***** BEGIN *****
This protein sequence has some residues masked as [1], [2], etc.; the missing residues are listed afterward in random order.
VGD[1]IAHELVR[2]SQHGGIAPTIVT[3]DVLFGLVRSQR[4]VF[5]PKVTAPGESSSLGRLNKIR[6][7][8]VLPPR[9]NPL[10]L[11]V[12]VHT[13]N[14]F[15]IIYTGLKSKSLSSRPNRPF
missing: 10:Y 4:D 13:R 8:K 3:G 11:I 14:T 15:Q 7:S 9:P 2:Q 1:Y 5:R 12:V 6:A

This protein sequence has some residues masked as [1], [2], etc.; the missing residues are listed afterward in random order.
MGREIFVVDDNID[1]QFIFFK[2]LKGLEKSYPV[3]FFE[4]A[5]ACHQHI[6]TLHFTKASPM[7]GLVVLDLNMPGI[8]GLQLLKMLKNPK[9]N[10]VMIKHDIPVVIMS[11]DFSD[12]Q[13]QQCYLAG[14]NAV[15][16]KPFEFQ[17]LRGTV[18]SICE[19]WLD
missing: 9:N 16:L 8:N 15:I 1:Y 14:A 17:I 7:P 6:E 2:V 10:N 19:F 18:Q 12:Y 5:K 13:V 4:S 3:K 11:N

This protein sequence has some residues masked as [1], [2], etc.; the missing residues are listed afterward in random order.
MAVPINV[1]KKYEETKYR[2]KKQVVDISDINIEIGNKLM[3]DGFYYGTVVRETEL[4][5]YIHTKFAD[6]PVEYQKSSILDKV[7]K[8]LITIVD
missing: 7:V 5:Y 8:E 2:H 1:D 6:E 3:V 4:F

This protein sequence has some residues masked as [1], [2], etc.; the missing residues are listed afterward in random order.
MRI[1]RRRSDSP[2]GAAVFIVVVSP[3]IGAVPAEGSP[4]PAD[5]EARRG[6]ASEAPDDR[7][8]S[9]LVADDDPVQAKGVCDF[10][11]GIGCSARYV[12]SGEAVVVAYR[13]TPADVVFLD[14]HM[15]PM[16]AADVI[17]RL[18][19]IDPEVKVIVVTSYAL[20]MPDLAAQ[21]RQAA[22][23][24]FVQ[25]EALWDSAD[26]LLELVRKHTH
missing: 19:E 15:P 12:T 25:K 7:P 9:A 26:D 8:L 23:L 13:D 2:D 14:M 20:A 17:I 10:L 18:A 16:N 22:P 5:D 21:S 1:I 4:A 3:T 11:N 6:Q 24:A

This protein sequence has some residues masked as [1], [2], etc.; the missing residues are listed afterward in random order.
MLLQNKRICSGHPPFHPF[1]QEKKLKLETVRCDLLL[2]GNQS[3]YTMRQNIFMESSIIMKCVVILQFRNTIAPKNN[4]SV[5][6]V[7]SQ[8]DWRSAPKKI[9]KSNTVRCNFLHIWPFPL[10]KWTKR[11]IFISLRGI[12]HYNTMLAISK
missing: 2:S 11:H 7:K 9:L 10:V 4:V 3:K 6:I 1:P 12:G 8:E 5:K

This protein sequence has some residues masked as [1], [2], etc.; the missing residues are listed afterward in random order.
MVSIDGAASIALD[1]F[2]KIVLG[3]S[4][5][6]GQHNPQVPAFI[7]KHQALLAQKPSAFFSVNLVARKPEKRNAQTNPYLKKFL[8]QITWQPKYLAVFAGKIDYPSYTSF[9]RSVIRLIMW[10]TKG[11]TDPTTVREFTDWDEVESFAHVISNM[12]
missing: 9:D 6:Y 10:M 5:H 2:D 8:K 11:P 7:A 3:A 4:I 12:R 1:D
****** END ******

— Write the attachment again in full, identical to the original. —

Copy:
This protein sequence has some residues masked as [1], [2], etc.; the missing residues are listed afterward in random order.
VGD[1]IAHELVR[2]SQHGGIAPTIVT[3]DVLFGLVRSQR[4]VF[5]PKVTAPGESSSLGRLNKIR[6][7][8]VLPPR[9]NPL[10]L[11]V[12]VHT[13]N[14]F[15]IIYTGLKSKSLSSRPNRPF
missing: 10:Y 4:D 13:R 8:K 3:G 11:I 14:T 15:Q 7:S 9:P 2:Q 1:Y 5:R 12:V 6:A

This protein sequence has some residues masked as [1], [2], etc.; the missing residues are listed afterward in random order.
MGREIFVVDDNID[1]QFIFFK[2]LKGLEKSYPV[3]FFE[4]A[5]ACHQHI[6]TLHFTKASPM[7]GLVVLDLNMPGI[8]GLQLLKMLKNPK[9]N[10]VMIKHDIPVVIMS[11]DFSD[12]Q[13]QQCYLAG[14]NAV[15][16]KPFEFQ[17]LRGTV[18]SICE[19]WLD
missing: 9:N 16:L 8:N 15:I 1:Y 14:A 17:I 7:P 6:E 2:V 10:N 19:F 18:Q 12:Y 5:K 13:V 4:S 3:K 11:N

This protein sequence has some residues masked as [1], [2], etc.; the missing residues are listed afterward in random order.
MAVPINV[1]KKYEETKYR[2]KKQVVDISDINIEIGNKLM[3]DGFYYGTVVRETEL[4][5]YIHTKFAD[6]PVEYQKSSILDKV[7]K[8]LITIVD
missing: 7:V 5:Y 8:E 2:H 1:D 6:E 3:V 4:F

This protein sequence has some residues masked as [1], [2], etc.; the missing residues are listed afterward in random order.
MRI[1]RRRSDSP[2]GAAVFIVVVSP[3]IGAVPAEGSP[4]PAD[5]EARRG[6]ASEAPDDR[7][8]S[9]LVADDDPVQAKGVCDF[10][11]GIGCSARYV[12]SGEAVVVAYR[13]TPADVVFLD[14]HM[15]PM[16]AADVI[17]RL[18][19]IDPEVKVIVVTSYAL[20]MPDLAAQ[21]RQAA[22][23][24]FVQ[25]EALWDSAD[26]LLELVRKHTH
missing: 19:E 15:P 12:T 25:K 7:P 9:A 26:D 8:L 23:L 13:D 2:D 14:M 20:A 17:I 10:L 18:A 16:N 22:P 5:D 21:S 1:I 4:A 3:T 11:N 6:Q 24:A

This protein sequence has some residues masked as [1], [2], etc.; the missing residues are listed afterward in random order.
MLLQNKRICSGHPPFHPF[1]QEKKLKLETVRCDLLL[2]GNQS[3]YTMRQNIFMESSIIMKCVVILQFRNTIAPKNN[4]SV[5][6]V[7]SQ[8]DWRSAPKKI[9]KSNTVRCNFLHIWPFPL[10]KWTKR[11]IFISLRGI[12]HYNTMLAISK
missing: 2:S 11:H 7:K 9:L 10:V 4:V 3:K 6:I 1:P 12:G 8:E 5:K

This protein sequence has some residues masked as [1], [2], etc.; the missing residues are listed afterward in random order.
MVSIDGAASIALD[1]F[2]KIVLG[3]S[4][5][6]GQHNPQVPAFI[7]KHQALLAQKPSAFFSVNLVARKPEKRNAQTNPYLKKFL[8]QITWQPKYLAVFAGKIDYPSYTSF[9]RSVIRLIMW[10]TKG[11]TDPTTVREFTDWDEVESFAHVISNM[12]
missing: 9:D 6:Y 10:M 5:H 2:D 8:K 11:P 7:A 3:A 4:I 12:R 1:D